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The Northern Hemisphere is in the midst of yet another record-breaking heat wave. 1,700 people died from heat-related causes in Spain and Portugal over the past week. The heat is now battering the United Kingdom. Simultaneously, dangerous levels of heat are blanketing large swaths of the United States. Extra-high temperatures are perilous for everyone, but they are even more so for the elderly, people who need electric medical equipment and for those on medications with side effects that can increase their sensitivity to heat. You may need to take extra caution to remain safe when the heat rises. Heat exhaustion…

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Uterine fibroids, non-cancerous tumors that grow on the uterus, are common in women of child-bearing age. In fact, they may affect up to 25% of all women, and between 30% and 40% or those in the perimenopausal age range [as young as 30 and to age 44], according to E.A. Stewart in the 2015 article “Uterine Fibroids,” in the New England Journal of Medicine.  Many times, the fibroids have no symptoms at all. However, as they grow, they can put pressure on your organs, causing pain and other symptoms. Sometimes, they can make it difficult for you to get pregnant…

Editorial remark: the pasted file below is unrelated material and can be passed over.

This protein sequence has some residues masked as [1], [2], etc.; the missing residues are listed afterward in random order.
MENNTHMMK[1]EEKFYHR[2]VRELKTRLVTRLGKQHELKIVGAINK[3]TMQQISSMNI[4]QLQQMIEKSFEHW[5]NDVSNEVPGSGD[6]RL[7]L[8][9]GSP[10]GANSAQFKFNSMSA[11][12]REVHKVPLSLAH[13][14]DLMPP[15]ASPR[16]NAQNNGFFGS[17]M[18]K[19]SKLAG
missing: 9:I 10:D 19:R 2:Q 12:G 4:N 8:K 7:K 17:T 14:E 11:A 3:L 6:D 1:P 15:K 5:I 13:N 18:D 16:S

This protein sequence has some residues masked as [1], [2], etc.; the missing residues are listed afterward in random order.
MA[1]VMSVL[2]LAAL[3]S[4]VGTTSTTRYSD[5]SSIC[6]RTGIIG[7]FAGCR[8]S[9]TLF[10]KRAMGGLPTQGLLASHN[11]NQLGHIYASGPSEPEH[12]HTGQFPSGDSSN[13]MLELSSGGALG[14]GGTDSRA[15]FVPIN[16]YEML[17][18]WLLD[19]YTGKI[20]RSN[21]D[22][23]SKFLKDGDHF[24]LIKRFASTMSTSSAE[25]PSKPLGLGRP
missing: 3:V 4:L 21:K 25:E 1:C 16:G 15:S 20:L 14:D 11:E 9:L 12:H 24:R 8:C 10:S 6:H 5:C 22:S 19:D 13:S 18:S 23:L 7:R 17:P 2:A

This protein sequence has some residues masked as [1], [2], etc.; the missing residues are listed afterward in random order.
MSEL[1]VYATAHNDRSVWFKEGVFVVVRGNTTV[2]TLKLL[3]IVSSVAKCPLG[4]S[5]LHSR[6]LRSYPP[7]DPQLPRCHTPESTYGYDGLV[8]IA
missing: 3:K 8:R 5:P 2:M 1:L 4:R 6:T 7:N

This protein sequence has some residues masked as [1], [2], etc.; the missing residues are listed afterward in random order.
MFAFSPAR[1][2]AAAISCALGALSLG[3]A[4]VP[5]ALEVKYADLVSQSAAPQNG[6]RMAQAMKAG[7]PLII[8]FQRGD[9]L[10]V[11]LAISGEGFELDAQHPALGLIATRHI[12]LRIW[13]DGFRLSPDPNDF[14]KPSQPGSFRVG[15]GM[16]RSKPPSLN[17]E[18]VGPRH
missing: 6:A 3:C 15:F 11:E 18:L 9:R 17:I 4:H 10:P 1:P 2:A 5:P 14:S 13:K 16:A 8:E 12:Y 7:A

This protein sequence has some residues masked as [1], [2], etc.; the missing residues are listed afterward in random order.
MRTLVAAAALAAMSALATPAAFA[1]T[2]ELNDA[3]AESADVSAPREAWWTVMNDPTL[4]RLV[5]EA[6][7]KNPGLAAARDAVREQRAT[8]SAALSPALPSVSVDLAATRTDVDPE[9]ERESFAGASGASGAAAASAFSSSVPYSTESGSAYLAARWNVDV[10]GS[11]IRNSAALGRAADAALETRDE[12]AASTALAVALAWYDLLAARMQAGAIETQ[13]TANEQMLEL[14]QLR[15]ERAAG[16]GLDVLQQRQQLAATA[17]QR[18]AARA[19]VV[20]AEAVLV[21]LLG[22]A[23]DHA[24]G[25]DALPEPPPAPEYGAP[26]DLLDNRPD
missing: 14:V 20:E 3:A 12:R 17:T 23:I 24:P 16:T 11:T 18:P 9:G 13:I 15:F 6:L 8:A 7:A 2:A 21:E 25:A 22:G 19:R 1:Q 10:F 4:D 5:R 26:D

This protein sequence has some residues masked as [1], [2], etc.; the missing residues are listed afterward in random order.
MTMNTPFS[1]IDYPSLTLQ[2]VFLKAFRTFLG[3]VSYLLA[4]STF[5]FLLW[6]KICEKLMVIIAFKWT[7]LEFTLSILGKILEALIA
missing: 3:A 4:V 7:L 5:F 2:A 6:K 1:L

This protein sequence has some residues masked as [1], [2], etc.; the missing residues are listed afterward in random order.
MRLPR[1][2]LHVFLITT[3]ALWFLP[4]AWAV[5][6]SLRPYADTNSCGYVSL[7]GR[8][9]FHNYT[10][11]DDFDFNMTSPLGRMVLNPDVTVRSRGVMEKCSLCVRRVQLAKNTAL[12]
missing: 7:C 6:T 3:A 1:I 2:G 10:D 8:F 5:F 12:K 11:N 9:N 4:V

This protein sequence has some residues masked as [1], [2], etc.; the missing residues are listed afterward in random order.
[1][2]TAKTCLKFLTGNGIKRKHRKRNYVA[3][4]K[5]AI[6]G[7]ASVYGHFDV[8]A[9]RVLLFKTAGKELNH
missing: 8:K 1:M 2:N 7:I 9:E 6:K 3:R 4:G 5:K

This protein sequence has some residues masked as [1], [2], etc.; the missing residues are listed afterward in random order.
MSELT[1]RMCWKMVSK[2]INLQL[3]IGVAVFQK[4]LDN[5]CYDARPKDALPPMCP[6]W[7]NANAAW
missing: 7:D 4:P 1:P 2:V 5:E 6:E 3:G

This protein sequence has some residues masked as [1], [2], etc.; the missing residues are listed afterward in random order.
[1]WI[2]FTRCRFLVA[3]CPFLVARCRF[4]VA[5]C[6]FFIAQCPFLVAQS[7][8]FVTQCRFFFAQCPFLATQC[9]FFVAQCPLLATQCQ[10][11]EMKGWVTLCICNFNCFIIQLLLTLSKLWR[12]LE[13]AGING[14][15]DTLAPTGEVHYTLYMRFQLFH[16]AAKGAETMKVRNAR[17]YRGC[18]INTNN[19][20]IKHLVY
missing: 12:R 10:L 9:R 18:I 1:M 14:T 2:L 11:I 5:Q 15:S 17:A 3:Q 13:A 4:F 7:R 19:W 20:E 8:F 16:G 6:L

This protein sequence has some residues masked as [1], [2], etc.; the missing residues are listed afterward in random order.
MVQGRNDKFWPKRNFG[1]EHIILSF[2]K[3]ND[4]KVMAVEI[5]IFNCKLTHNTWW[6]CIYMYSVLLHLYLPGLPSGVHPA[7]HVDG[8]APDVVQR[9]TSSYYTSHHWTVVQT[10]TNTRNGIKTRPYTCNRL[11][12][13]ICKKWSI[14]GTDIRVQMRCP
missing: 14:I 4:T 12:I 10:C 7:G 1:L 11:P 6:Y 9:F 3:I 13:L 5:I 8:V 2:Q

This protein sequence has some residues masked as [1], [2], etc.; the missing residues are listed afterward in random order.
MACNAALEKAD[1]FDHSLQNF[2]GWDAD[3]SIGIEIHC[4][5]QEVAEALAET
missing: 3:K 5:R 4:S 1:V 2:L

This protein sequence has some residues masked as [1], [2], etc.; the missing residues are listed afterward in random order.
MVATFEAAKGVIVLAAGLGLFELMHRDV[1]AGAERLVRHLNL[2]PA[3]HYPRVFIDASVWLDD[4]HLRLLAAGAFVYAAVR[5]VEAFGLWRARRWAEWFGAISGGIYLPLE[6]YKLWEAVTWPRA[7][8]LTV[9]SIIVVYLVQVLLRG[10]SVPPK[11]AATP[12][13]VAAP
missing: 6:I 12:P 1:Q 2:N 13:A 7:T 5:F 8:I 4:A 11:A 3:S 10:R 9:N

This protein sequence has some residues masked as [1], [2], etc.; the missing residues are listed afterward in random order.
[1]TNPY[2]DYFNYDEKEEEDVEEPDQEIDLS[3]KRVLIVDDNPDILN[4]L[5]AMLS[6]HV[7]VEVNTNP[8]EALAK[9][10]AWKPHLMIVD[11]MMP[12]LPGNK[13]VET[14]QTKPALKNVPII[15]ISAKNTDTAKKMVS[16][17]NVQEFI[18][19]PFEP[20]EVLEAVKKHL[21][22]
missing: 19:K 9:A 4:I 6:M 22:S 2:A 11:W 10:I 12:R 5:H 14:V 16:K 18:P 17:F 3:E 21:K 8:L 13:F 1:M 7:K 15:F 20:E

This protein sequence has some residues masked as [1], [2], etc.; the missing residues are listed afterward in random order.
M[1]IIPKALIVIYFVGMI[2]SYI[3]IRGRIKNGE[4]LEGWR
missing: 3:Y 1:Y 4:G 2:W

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Two recently authorized antiviral drugs designed to protect against the most severe outcomes of COVID-19 may be game-changers during the ongoing pandemic. Those benefits may come at a cost, however. It’s crucial that you and your healthcare providers understand these drugs’ potential side effects, so you use them as safely as possible. “Obviously, if you’ve got a serious case of COVID, you need to be treated,” despite the risk of side effects says Katherine Seley-Radtke, PhD, professor of chemistry and biochemistry at the University of Maryland, Baltimore County. How Effective Are They? Both drugs, Lagevrio (molnupiravir) and Paxlovid (nirmatrelvir and…